TV does not see a Wi-Fi network

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TV does not see my Wi-Fi network

  1. Check to see if your TV identifies your network after each of the instructions below.
    Navigate to Settings -> General -> Network -> Open Network Settings to see if your network has been recognized.
    Check whether your network is mentioned under Wireless.
    This step is only necessary if you know your network is hidden or unsure.
    Most routers do not have this as a default setting.
    If you are confident that your network is not concealed, go to the following step.
  2. If your network is hidden, unhide it or manually connect to it.
    If you have identified the network as hidden, you may still connect to it by typing the network name rather than choosing it from the list.
    Scroll to the bottom of the network list and click Add.
    If you are unable to connect to the hidden network, unhide it for debugging and connecting.
  3. Check the signal strength of the network.
    Connect to your home network using a phone.
    Then, place the phone near the TV and test the signal strength.
    If there are only one or two bars or if the signal does not display on the phone, the signal may be too weak for the TV to connect to.
    To resolve this, relocate the router and TV closer together, or use anything to boost the router’s signal strength, such as a repeater.
  4. Check that your Wi-Fi network is compatible with the TV and that the router’s settings aren’t interfering with it.
    Network requirements differ across televisions and are detailed in the user handbook.
    Certain 2018 models, for example (NU6*, NU71, NU72, and NU73), only support 2.4 Ghz networks. They are unable to identify or connect to 5Ghz networks.
    If your network is compatible, go to the configuration.
    In most circumstances, the default router settings are sufficient.
    However, if the network settings have been changed, ensure that they are not interfering with the connection to the TV.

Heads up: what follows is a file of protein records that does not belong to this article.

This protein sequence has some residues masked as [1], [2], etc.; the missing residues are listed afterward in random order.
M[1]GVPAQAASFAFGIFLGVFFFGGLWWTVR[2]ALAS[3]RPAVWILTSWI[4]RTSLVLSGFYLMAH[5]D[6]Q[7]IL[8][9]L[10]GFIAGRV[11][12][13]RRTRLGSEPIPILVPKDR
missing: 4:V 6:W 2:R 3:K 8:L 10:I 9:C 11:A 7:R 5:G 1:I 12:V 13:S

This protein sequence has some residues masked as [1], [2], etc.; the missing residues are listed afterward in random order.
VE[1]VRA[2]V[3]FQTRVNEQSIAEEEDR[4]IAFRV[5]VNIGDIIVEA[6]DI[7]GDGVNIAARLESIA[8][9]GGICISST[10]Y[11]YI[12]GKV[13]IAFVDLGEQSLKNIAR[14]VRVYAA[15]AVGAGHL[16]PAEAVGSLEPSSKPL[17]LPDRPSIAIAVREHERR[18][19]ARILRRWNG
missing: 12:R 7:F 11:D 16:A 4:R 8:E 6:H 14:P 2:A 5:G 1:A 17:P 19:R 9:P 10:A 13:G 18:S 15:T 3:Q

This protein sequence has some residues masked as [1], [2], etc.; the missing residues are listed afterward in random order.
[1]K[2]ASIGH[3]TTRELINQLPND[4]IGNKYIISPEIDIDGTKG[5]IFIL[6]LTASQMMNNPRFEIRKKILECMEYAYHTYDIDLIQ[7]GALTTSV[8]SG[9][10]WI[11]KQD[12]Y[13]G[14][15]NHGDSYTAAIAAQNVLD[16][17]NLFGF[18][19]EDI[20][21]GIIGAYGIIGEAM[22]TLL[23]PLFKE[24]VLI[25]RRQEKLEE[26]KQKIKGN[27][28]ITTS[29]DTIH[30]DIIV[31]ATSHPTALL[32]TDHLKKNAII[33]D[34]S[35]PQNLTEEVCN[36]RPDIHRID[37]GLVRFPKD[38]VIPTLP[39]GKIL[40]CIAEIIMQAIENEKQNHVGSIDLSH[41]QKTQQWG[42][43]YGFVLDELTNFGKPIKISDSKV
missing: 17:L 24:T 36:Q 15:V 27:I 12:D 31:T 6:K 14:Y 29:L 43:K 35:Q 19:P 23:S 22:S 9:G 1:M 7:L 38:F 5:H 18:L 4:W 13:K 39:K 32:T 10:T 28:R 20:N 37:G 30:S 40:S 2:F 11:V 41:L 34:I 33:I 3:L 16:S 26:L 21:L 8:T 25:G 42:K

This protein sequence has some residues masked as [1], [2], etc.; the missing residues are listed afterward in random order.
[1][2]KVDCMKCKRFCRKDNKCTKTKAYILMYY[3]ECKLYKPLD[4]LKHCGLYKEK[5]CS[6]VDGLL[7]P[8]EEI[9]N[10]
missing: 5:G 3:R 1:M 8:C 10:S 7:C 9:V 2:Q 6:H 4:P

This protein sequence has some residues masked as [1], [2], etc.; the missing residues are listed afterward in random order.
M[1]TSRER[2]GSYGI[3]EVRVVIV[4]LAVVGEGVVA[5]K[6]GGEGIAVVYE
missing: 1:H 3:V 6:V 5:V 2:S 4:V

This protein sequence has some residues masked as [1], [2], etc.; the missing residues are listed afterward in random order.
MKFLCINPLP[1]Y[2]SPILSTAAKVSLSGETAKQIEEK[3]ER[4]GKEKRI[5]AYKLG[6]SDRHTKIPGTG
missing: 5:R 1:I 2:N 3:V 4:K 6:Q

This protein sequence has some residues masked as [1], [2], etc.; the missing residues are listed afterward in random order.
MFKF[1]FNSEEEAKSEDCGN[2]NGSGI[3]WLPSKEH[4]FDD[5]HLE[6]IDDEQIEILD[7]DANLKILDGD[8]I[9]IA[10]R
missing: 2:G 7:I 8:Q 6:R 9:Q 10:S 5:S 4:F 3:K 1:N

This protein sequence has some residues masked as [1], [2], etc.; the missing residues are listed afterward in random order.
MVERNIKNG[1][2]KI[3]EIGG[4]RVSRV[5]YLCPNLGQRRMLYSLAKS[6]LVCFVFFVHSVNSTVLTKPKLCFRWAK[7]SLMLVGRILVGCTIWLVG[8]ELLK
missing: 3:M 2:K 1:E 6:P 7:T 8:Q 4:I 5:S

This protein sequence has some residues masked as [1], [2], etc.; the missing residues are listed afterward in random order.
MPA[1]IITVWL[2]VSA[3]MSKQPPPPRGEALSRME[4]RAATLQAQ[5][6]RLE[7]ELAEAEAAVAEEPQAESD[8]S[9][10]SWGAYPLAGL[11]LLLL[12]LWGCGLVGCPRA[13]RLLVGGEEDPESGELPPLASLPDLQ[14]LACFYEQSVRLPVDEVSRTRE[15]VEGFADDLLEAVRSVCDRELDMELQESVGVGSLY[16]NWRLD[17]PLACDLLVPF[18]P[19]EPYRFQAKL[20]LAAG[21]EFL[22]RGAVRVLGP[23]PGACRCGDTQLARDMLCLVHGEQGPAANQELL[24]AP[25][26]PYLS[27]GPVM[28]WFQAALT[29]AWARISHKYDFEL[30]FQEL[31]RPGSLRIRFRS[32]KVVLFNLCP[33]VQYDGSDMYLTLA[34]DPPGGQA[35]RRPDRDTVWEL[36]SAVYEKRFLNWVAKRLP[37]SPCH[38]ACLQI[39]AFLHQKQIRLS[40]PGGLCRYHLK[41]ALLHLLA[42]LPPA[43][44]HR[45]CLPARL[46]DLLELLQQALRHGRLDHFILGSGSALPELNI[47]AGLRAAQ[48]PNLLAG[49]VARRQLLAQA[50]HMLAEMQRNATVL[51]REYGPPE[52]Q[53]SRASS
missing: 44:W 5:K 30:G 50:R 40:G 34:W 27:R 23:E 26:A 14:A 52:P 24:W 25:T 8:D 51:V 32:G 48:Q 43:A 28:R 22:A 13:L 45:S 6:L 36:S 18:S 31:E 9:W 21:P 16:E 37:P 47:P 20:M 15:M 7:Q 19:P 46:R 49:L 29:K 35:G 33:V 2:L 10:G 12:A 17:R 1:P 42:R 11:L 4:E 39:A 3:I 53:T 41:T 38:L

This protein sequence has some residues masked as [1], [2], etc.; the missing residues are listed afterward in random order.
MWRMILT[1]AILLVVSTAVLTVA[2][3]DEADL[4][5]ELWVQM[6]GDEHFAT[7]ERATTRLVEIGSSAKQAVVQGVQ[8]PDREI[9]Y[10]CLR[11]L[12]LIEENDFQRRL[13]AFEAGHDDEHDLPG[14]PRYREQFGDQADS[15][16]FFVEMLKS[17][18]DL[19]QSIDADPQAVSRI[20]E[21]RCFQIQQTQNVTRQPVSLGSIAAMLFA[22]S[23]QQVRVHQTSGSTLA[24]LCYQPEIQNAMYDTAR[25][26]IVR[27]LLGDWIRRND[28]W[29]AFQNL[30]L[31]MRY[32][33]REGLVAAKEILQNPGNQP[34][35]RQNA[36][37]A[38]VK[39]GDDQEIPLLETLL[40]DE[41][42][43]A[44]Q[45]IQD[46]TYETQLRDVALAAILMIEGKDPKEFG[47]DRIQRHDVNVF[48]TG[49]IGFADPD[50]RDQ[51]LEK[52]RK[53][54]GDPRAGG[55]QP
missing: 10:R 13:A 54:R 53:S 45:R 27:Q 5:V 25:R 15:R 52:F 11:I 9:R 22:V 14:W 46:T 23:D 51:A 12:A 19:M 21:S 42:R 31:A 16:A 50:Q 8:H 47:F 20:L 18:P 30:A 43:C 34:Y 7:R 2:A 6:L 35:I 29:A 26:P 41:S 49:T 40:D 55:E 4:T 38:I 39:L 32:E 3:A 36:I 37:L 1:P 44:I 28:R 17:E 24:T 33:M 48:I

If you need assistance tweaking your router, contact your ISP or the router’s manufacturer.
  5. Reduce the amount of network-connected devices.
    The more devices you add to your Wi-Fi network, the weaker the signal.
    If you have two tablets, three phones, an appliance, and an Xbox system, for example, the signal may be quite poor.
    Remove any other Wi-Fi devices from the network before attempting to connect the TV.
    If none of the preceding methods worked, this implies you have more devices connected than your network can manage.
    You should consider upgrading your network or connecting fewer devices.
  6. The network should be rebooted.
    • Unplug all network-related devices, including the router, modem, and television.
    • Begin by plugging in the first device and allowing it to finish booting up at the wall where the internet signal is coming from.
    • Having established a better path between the internet signal and the TV, connect the next device in the path and wait for it to finish booting up.
      Repeat until all devices in the route, including the TV, are switched back on.
    • Connect to the network once more.
      If the TV detects other networks, no service is required, and the problem is with the network that is not detected.
      Contact your ISP if the router was provided by them, or the router’s manufacturer if it was purchased separately.
  7. If the TV does not identify any networks, try looking for a hotspot.
    Whether you have a mobile device with hotspot capabilities, have it build a network and see if the TV detects it.
    If you have an older TV model and a 5G hotspot, this may not work.
  8. Request assistance.
    If the TV still cannot identify any networks after you have completed the above instructions, please contact Support Center to seek service.